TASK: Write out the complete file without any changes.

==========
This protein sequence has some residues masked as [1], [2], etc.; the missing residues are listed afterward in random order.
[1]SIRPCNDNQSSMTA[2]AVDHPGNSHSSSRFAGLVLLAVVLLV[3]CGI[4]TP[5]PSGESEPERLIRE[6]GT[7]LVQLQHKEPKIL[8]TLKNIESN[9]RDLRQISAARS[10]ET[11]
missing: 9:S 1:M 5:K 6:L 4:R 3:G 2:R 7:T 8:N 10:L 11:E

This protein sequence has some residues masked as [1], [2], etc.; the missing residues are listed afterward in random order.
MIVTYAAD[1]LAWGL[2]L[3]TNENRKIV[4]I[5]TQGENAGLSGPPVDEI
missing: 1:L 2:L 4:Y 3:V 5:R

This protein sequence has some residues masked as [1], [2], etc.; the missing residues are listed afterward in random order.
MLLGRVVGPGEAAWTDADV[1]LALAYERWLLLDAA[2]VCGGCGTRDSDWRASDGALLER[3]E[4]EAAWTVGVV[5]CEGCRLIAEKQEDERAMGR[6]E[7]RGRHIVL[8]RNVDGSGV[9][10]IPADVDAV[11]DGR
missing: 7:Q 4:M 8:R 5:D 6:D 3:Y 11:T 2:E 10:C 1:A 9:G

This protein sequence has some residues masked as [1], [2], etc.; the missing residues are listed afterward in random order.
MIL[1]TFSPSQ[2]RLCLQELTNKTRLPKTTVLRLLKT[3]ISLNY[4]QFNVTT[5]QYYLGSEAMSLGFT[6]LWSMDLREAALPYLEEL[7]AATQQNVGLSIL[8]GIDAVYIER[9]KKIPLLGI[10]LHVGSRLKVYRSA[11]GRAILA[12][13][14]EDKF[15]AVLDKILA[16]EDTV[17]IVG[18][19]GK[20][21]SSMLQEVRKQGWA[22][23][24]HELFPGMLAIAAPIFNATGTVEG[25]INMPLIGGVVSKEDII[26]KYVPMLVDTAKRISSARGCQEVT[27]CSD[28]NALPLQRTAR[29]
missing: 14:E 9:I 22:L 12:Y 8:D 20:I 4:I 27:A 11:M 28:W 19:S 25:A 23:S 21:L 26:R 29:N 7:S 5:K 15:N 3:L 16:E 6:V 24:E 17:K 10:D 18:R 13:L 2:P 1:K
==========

This protein sequence has some residues masked as [1], [2], etc.; the missing residues are listed afterward in random order.
[1]SIRPCNDNQSSMTA[2]AVDHPGNSHSSSRFAGLVLLAVVLLV[3]CGI[4]TP[5]PSGESEPERLIRE[6]GT[7]LVQLQHKEPKIL[8]TLKNIESN[9]RDLRQISAARS[10]ET[11]
missing: 9:S 1:M 5:K 6:L 4:R 3:G 2:R 7:T 8:N 10:L 11:E

This protein sequence has some residues masked as [1], [2], etc.; the missing residues are listed afterward in random order.
MIVTYAAD[1]LAWGL[2]L[3]TNENRKIV[4]I[5]TQGENAGLSGPPVDEI
missing: 1:L 2:L 4:Y 3:V 5:R

This protein sequence has some residues masked as [1], [2], etc.; the missing residues are listed afterward in random order.
MLLGRVVGPGEAAWTDADV[1]LALAYERWLLLDAA[2]VCGGCGTRDSDWRASDGALLER[3]E[4]EAAWTVGVV[5]CEGCRLIAEKQEDERAMGR[6]E[7]RGRHIVL[8]RNVDGSGV[9][10]IPADVDAV[11]DGR
missing: 7:Q 4:M 8:R 5:D 6:D 3:Y 11:T 2:E 10:C 1:A 9:G

This protein sequence has some residues masked as [1], [2], etc.; the missing residues are listed afterward in random order.
MIL[1]TFSPSQ[2]RLCLQELTNKTRLPKTTVLRLLKT[3]ISLNY[4]QFNVTT[5]QYYLGSEAMSLGFT[6]LWSMDLREAALPYLEEL[7]AATQQNVGLSIL[8]GIDAVYIER[9]KKIPLLGI[10]LHVGSRLKVYRSA[11]GRAILA[12][13][14]EDKF[15]AVLDKILA[16]EDTV[17]IVG[18][19]GK[20][21]SSMLQEVRKQGWA[22][23][24]HELFPGMLAIAAPIFNATGTVEG[25]INMPLIGGVVSKEDII[26]KYVPMLVDTAKRISSARGCQEVT[27]CSD[28]NALPLQRTAR[29]
missing: 14:E 9:I 22:L 12:Y 8:D 20:I 4:I 27:A 11:M 28:W 19:S 25:A 23:S 21:L 26:R 29:N 7:S 5:K 15:N 3:L 16:E 6:V 24:E 17:K 10:D 18:R 13:L 2:P 1:K